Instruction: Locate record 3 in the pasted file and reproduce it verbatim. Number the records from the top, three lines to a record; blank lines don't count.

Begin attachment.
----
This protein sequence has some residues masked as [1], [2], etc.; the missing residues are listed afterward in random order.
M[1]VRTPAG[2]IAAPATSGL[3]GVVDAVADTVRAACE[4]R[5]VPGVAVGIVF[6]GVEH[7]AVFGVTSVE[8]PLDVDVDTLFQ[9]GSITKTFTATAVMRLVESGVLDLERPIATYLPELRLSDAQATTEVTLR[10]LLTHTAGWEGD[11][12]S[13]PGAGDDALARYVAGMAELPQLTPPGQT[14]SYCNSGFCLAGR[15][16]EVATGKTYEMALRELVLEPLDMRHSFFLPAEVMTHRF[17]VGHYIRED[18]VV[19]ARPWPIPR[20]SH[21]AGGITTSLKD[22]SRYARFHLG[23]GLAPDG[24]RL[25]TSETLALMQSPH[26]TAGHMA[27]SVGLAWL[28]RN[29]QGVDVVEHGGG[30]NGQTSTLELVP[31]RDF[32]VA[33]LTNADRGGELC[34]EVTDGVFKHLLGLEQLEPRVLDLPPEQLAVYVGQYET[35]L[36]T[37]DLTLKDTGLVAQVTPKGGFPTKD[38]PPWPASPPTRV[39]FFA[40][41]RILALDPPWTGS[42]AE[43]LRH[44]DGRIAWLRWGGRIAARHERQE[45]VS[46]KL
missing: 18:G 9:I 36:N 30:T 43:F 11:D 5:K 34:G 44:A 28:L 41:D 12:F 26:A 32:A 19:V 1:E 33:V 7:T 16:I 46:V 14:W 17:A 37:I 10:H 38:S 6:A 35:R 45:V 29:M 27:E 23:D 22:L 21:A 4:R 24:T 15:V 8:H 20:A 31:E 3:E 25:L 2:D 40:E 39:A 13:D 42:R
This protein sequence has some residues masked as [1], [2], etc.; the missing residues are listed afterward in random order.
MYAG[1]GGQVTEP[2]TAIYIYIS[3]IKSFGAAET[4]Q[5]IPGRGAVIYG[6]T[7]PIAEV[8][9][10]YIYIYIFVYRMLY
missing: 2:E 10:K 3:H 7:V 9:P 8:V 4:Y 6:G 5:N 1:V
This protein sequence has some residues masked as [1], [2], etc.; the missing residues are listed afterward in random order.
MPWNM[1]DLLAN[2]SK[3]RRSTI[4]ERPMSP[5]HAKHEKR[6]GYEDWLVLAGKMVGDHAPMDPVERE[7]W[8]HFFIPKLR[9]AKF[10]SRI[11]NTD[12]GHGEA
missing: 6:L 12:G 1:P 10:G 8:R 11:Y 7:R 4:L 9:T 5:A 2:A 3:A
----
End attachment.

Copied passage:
This protein sequence has some residues masked as [1], [2], etc.; the missing residues are listed afterward in random order.
MPWNM[1]DLLAN[2]SK[3]RRSTI[4]ERPMSP[5]HAKHEKR[6]GYEDWLVLAGKMVGDHAPMDPVERE[7]W[8]HFFIPKLR[9]AKF[10]SRI[11]NTD[12]GHGEA
missing: 6:L 12:G 1:P 10:G 8:R 11:Y 7:R 4:L 9:T 5:A 2:A 3:A